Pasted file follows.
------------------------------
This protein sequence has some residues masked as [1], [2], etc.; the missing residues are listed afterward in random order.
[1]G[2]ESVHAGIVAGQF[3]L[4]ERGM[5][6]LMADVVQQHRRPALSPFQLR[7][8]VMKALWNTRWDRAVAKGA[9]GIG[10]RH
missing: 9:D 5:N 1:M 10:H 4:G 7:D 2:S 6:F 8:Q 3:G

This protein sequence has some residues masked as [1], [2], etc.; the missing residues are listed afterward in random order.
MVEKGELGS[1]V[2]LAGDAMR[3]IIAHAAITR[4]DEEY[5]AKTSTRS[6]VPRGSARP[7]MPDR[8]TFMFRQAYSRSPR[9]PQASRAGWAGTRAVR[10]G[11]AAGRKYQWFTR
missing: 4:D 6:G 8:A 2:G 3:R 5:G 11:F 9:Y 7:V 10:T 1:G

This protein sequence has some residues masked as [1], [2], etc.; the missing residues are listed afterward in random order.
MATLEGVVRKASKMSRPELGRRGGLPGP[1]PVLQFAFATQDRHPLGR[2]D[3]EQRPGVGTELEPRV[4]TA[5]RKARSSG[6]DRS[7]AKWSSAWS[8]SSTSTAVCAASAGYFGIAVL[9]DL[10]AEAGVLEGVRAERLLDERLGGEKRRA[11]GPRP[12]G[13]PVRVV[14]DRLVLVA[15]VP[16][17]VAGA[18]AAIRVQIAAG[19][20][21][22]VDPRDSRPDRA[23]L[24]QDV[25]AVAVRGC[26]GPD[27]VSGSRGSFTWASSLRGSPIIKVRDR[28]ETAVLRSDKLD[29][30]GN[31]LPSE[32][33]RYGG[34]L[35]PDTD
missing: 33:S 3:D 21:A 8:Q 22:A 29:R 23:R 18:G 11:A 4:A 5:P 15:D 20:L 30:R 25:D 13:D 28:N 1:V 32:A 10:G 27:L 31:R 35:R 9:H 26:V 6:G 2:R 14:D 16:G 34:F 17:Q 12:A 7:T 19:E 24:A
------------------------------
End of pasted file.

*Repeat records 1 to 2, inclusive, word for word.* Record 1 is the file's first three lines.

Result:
This protein sequence has some residues masked as [1], [2], etc.; the missing residues are listed afterward in random order.
[1]G[2]ESVHAGIVAGQF[3]L[4]ERGM[5][6]LMADVVQQHRRPALSPFQLR[7][8]VMKALWNTRWDRAVAKGA[9]GIG[10]RH
missing: 9:D 5:N 1:M 10:H 4:G 7:D 2:S 6:F 8:Q 3:G

This protein sequence has some residues masked as [1], [2], etc.; the missing residues are listed afterward in random order.
MVEKGELGS[1]V[2]LAGDAMR[3]IIAHAAITR[4]DEEY[5]AKTSTRS[6]VPRGSARP[7]MPDR[8]TFMFRQAYSRSPR[9]PQASRAGWAGTRAVR[10]G[11]AAGRKYQWFTR
missing: 4:D 6:G 8:A 2:G 3:R 5:G 11:F 9:Y 7:V 10:T 1:G